Mom, movie buff, champion for women and girls. Women and girls face unimaginable challenges in almost every part of the world.
Causality - What are causes, mechanisms, and the like? We casually refer to causes and effects in normal interactions all the time. We all conduct our lives — choosing actions, making decisions, trying to influence others — based on theories about why and how things happen in the world.
From the early stages of childhood we attribute causes, building a vision of the social and physical world that makes it understandable. Every action, every choice about what to do, is based on our anticipation of its effects, our understandings of consequences.
Analytical and scientific reasoning has a similar form, but requires that we approach causation more systematically and self-consciously.
Analytical Task The general analytical problem. In this and other societies, women and men commonly dress differently. Prepare a causal analysis that seeks to explain why women and men dress differently. Our analytical task this week is to attempt a "simple" causal analysis of a gender difference that is obvious but not often questioned - the way we dress.
The purpose of this exercise is to get us thinking about causality. To the degree that we can, we want to try to think of different kinds of causes based on varied ways of framing the causal question.
Realistically, one could easily write a book about all the possible ways of interpreting this causal question and answering it. We are just trying to develop some sensible insights in a couple pages.
The starting point of most causal analyses is a comparison. When we start with the general question "what causes X? Examples of such questions might be "why do people in group A do X more than those in group B? If we are trying to explain some phenomenon, X, then we need to identify variations in the likelihood of X or the rate of X, and look for potential causes that 1 vary across the relevant circumstances in a way that could explain X and 2 that we can connect to the outcomes for X in some way.
For example, with the gender distinctive clothing question, some ways to better specify the question and look at it through comparisons are: What causes individual conformity to the cultural pattern? What induces women and men to conform to the expectations for dressing differently?
Whenever we observe a consistent pattern of social behavior, some common conditions or processes must be inducing people to act in a similar way. Figuring out what encourages conformity and discourages deviance allows us to provide a causal explanation.
Think about what happens to people who do not conform to the expectations about male and female appropriate clothing. And, just as important, ask why it is that people punish nonconformists. Here the basic comparison is between people who conform and those who do not, or between the reactions of people to conformity and nonconformity.
What causes differences in dress "codes" across cultures? What circumstances could exist across societies that consistently produce gender differences in modes of dress?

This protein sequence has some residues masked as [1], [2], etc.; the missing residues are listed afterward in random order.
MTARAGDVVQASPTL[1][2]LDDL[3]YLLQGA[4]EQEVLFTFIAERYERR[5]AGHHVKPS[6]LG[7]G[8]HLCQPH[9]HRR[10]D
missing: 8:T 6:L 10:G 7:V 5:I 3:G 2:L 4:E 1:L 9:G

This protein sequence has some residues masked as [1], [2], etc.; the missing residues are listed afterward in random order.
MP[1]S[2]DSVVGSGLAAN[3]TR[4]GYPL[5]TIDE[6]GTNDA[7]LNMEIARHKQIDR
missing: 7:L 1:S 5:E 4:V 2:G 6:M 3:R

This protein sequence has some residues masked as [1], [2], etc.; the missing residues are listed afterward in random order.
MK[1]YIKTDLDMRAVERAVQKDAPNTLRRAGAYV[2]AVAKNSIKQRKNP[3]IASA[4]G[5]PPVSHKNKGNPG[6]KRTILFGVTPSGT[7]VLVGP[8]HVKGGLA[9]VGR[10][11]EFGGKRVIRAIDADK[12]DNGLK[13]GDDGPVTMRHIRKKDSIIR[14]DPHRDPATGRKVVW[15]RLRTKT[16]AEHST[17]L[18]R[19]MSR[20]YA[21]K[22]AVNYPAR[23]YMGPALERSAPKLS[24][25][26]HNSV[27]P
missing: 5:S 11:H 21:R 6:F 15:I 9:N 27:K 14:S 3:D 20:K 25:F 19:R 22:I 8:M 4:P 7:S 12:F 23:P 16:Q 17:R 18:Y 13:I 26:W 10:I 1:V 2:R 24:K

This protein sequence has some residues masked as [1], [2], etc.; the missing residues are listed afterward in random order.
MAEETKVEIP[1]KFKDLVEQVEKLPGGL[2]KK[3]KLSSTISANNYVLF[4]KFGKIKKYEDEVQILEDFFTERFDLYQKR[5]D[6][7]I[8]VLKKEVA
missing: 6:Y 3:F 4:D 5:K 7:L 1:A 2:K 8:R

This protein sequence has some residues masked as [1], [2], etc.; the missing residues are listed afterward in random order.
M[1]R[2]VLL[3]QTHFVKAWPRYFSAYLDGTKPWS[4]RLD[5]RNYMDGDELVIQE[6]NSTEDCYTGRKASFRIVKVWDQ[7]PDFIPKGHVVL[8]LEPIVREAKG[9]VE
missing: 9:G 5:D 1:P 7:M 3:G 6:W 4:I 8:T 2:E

The clothing characteristic of each sex varies greatly across societies and time. Clothing differs between "primitive" cultures and modern ones, between warm and cold climates, and between different parts of the world. But seemingly everywhere men and women dress differently. How can we explain this pattern?
Here the primary comparison is between cultures that have different clothing. Why do the expectations about clothing differences vary by context?This essay will particularly focus on the issue of stratification by gender, or in other words, gender inequality.
Gender inequality or also known as gender stratification, is the unequal distribution of a society’s wealth, power, and privilege between females and males.
Gender equality is the removal of deep-seated barriers to equality of opportunity and outcome, such as discriminatory laws, customs, practices and institutional processes.
It also entails concern with the development of the freedoms of all individuals, irrespective of . Nov 18, · Current Issue Follow @theprospect The Single Best Argument Against Inequality.
David Callahan. Americans are definitely open to this argument, especially during times like now when a warped, anemic economy is mainly just raising the yachts, and not the boats of ordinary people.
Gender Inequality Still an Issue in America. Yes, gender inequality is still an issue in the United States of America. There is still a "glass ceiling" in which women are .
Yet gender issues are not focused on women alone, but on the relationship between men and women in society. (Source) The actions and attitudes of men and boys play an essential role in achieving gender equality. The first thing I notice when I'm confronted with this argument is that the feminism-opposer almost always operates on the male/female gender binary, and that's already a problem.